Jiraiya had sought out their residence with the specific purpose of delivering a poorly-bound copy of his very first authored book to his former student Minato, but it was Kushina who received him so it was Kushina who got the first preview.

"Minato is a busy man, Jiraiya-san," she says, wagging the book back and forth in front of him like a scolding finger. "If you had really wanted to make sure this got into his hands first, you should have checked in at the Hokage's office."

"Hmmph." Jiraiya crosses his arms and upturns his pierced nose. "I didn't think it was important enough to bother the kid at his station. Read it, for all I care; be that way."

Kushina does read it. She tucks her legs up around her growing belly and sits on the brightest windowsill of their house, losing herself in The Legend of the Gutsy Ninja. She loves it so much that she forgets to water the potted orchid and invites the pervy ninja Jiraiya over for free meals when her husband couldn't find a chink in busy schedule large enough to come home.

Minato finds the unassumingly-bound novel abandoned on his pillow late one night, where it must have fell from Kushina's hands after she fell asleep. Curious, he picks it up, slips under the covers so as not to disturb his slumbering wife, and reads it all in one go until the early hours of the morning. Kushina wakes to find Minato finishing the last page at five-thirty in the morning and yanks it out of his hands, chucking it against the opposite wall of their bedroom.

"What are you doing? You hardly get enough sleep as it is!" It registers that she sounds like a nattering housewife, but only dimly.

Minato shrugs, dismissing the overreaction as a product of hormones and gathers his short-fused wife in his arms. "I'm used to not sleeping, but it doesn't matter. There's something more important I want to talk to about."

Her resolve melts in his warmth, like he knew it would. "What is it?"

"The child – I think we should name him Naruto." Minato smiles triumphantly, like he just found the answer to an impending village-wide crisis. "Don't you think it's a good idea?"

"Naruto…" Kushina rolls the name around in her mouth, and she can't help but smile back. "You want to name our child after Jiraiya's gutsy ninja?"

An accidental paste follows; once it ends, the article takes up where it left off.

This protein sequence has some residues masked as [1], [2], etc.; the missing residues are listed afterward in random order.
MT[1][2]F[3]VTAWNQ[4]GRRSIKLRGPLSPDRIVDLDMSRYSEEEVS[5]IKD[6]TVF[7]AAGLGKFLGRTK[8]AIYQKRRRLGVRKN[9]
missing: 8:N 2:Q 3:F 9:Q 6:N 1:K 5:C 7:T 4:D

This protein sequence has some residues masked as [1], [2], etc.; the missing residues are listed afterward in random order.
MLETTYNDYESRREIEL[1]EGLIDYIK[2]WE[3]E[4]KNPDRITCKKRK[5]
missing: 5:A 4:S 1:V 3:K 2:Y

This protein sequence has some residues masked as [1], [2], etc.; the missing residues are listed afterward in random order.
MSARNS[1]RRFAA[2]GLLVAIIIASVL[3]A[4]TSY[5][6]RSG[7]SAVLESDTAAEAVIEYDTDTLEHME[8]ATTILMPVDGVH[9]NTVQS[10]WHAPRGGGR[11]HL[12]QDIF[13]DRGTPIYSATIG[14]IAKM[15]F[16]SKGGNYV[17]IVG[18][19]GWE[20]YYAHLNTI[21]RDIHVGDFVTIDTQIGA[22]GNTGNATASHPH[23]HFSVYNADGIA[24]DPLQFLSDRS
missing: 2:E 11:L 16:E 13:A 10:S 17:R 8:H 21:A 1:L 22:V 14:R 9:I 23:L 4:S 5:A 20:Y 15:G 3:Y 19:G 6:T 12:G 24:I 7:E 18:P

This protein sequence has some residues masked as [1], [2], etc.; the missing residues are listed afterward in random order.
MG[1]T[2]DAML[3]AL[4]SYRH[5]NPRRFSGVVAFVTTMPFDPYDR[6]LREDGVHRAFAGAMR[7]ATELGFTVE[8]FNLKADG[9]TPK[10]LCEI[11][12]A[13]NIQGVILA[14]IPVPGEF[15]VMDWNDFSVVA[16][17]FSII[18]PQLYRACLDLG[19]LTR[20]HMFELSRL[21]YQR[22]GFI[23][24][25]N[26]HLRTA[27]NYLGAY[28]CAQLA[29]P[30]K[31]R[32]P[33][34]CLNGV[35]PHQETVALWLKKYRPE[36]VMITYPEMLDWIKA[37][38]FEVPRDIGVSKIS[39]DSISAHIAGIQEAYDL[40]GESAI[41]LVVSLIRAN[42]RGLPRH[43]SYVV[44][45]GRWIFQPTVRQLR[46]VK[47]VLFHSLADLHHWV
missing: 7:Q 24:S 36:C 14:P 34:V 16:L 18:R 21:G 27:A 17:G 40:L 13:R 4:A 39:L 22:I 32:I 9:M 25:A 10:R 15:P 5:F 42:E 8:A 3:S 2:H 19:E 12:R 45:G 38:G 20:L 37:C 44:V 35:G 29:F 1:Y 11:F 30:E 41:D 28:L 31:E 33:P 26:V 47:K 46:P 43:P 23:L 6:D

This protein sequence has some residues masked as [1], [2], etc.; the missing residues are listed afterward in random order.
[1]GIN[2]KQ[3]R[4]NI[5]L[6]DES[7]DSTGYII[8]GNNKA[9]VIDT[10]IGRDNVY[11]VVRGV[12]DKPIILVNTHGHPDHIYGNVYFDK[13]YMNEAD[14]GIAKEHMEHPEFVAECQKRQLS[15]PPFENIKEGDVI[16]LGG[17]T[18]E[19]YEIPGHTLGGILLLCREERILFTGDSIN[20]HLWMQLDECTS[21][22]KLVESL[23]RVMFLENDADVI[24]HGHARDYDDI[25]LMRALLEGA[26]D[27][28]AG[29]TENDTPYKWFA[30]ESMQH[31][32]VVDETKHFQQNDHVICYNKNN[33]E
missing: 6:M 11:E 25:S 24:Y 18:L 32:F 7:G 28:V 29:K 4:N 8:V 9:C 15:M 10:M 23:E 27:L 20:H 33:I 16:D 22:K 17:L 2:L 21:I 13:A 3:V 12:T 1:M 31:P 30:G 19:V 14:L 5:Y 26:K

"Sure do."

"I see," she says. A small, thoughtful silence passed between them before she added, "I think he'll be very honoured. Do you think he'll cry when we tell him?"

Minato laughs, holds her close. "I don't know, but that would be something I'd like to see."

The village is burning, and Kushina's frenzied mind paces between the battle that rages outside and the battle that she is fighting here, now, on the birthing bed.

Some say the world will end in fire, some in ice. Yes, but who ever would have thought that the kunoichi who was said to be the personification of fire would one day be incinerated by two flames that burned hotter than hers? The Kyuubi was a raging inferno, and the boy…the boy was a spark.

"Save the child," she gasps at the medic, at her husband, at everyone; "Save Naruto…at all costs."

This is a dream that she will fight for; this is a fight that she will die for, but at least she will win. That's all that matters to her now. That, and…

"Namikaze…Minato." Kushina grips his hand in both of hers, her hold on him steely-strong despite the strength that is leaking from her body like sand in a broken hourglass. "My Hokage…my husband…father of…my child." Three identities that coursed through her blood, kept her heart beating and her hope alive.

"I love you," Minato said fiercely. "I love you always, Kushina, and I'll see you very soon."

She had followed him to Konoha. Would he really follow her into death?

Of course. The words breathe over her hot, tired skin, calming her fever. She lets out the breath she's been holding.

Uzumaki Kushina's hands slacken around her husband's and the Yondaime stands, stony-faced. His son is swathed in blankets and tucked safely inside a wicker carrying basket, strangely calm despite the chaos that enveloped Konoha. The Yonaime picks up Naruto and leaves without a word; the nurses whisper to each other, sweaty and scared. Chakra sings down his arms and his fingers and it is all that anyone can do to avert their eyes, because it is like staring at a solar eclipse.

Outside, the Kyuubi roars and releases a hot burst of flame upon a string of buildings and Minato is reminded of the blinding red of Kushina's hair. Liquid fire, like the name her people bestowed upon her.